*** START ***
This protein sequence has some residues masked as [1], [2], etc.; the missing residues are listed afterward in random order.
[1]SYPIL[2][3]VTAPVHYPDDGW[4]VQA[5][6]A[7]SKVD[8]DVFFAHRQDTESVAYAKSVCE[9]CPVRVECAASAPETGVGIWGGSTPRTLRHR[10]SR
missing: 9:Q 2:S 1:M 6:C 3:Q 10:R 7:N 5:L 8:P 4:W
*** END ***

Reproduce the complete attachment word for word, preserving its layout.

This protein sequence has some residues masked as [1], [2], etc.; the missing residues are listed afterward in random order.
[1]SYPIL[2][3]VTAPVHYPDDGW[4]VQA[5][6]A[7]SKVD[8]DVFFAHRQDTESVAYAKSVCE[9]CPVRVECAASAPETGVGIWGGSTPRTLRHR[10]SR
missing: 9:Q 2:S 1:M 6:C 3:Q 10:R 7:N 5:L 8:P 4:W